South Downs Way 100 Miles
Winchester to Eastbourne
We got to the camp site start line a little bit earlier this year as Emelie was taking part in the kids one mile fun run. She was great, didn’t stop once, ran the whole 2 laps and received her medal.
At 5am and the alarm sounded. A quick shower, Gurney GOO applied to hopefully help me stay blister and chafe free. A Bulletproof coffee with butter and octane oil, two croissants and a Baby Bell to keep the routine the same.
Trying to stay positive before the start as my legs were still feeling heavy from the 145 miles of the GUCR, which was only two weeks ago. Also my inflamed Achilles tendon on the right and shin splints on the left were a worry but I still wanted to try and enjoy this run. I had been told to start slow and take it easy. I was just looking to finish without being broken as I have another race in two weeks time.
Waiting at the start line the temperature was slowly rising but there was a slight breeze, the butterflies in my stomach were increasing and then we were off!
One lap of the field while chatting to Jez and gaining some tips on how to tackle the run after recently finishing the GUCR. Then we disappeared through a hedge and out onto the trail.
The first 9.6 miles went past without too much fuss, I was quite happy with the pace and was holding my own. Legs though, were not happy, the shins and Achilles were letting me know.
I settled in behind 6 other runners, trying not to trip over tree roots while making my way along a wooded ditch. We then all emerged onto a track, looking at each other, and then realised we had all missed the turn about a mile back.
Now with head racing and angry at myself for going wrong, we all made our way back to the turn. There were now many runners ahead of us.
The next 10 miles went past quite quickly and I made my way towards the Queen Elizabeth Park to meet up with the crew. On the way I was able to improve my position and got to the crew point in 24th place. This had to be a quick stop.
With fluid on board, a bag of fresh fruit and cup of Coke I started the quick walk/run up through the park.
By the time I reach Hartland Downs crew point it was starting to get very warm. More fluid taken, tray bake, more fresh fruit and a cup of Coke and away I went again, off through the gate onwards to the next hill.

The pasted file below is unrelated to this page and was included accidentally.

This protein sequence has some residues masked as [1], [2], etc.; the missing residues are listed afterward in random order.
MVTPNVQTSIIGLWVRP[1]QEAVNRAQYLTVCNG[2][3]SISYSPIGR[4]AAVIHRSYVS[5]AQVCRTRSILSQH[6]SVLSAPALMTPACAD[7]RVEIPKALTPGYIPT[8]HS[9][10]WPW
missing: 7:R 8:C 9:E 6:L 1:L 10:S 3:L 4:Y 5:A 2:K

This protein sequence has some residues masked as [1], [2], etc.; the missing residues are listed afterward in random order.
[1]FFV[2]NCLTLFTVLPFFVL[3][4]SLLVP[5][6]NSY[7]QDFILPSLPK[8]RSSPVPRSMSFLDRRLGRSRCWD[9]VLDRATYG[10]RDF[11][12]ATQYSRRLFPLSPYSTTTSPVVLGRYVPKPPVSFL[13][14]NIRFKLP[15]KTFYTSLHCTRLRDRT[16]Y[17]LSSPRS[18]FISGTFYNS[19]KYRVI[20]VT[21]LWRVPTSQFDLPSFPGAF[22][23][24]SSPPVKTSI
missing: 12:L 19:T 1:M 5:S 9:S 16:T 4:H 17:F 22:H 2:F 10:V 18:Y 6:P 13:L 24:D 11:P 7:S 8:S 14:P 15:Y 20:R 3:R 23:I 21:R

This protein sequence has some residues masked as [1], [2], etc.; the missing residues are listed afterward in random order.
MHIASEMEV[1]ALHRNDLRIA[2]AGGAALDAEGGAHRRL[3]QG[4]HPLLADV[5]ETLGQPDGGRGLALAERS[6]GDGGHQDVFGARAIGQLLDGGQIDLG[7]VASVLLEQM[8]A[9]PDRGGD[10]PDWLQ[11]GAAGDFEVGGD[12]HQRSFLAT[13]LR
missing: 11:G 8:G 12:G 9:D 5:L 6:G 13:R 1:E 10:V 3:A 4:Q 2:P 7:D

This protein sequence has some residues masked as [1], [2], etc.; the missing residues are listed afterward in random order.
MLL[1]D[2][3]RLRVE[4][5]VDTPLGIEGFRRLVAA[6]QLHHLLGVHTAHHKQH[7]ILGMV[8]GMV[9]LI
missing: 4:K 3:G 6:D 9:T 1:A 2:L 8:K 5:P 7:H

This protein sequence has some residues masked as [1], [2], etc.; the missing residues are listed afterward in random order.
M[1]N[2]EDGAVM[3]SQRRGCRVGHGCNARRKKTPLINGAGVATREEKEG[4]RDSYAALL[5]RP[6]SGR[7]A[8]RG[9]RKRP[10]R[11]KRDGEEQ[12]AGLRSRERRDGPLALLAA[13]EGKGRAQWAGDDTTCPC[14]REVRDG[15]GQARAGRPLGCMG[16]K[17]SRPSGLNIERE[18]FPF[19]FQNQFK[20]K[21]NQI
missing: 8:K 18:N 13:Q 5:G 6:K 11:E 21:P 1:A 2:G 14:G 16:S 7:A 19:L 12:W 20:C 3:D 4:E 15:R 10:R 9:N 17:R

Now my Achilles and shin was starting to hurt. I found uphill climbs pulled the Achilles and downhill slopes pounded the shins, but as long as I watched my footing I was still moving forward.
Some hills were stepped and they gave me the chance to walk as in the heat I didn’t see any reason to kill myself this early on in the race.
Cocking (mile 35.1) was the next aid station. A quick refresh, hat off and a wet buff on my head to try and combat the heat. With more fluid and food in hand I started with a steady walk uphill and then started to run again.
The course was undulating a lot at this point and I needed a quick top-up of water at the next aid station at Bignor Hill.
Amberley was the next aid station along the course where Leanne was able to apply more anti-inflammatory cream to my shins. I also took some pain killers to try and subdue the pain from the sore Achilles.
The aid station at mile 50.1, Kithurst Hill, seemed to come along quite quickly. I ran straight through and continued onto Chantry crew point where I was met by Sue, Leanne, Emelie and my new run partner Edward Peacock
A quick ice cream, it was very hot by this point, and with some more fruit and coffee in hand Ed and I started off on the second half of the run. For some reason, maybe the heat, I started to feel sick and had a heavy feeling in my stomach.
We set a steady pace and got to Washington aid station at mile 54 without too much trouble. A quick turnaround and we were off up the long dry slope towards Piggy Hill. There wasn’t much air and the temperature didn’t seem to be dropping much, aside from this I was still feeling quite sluggish.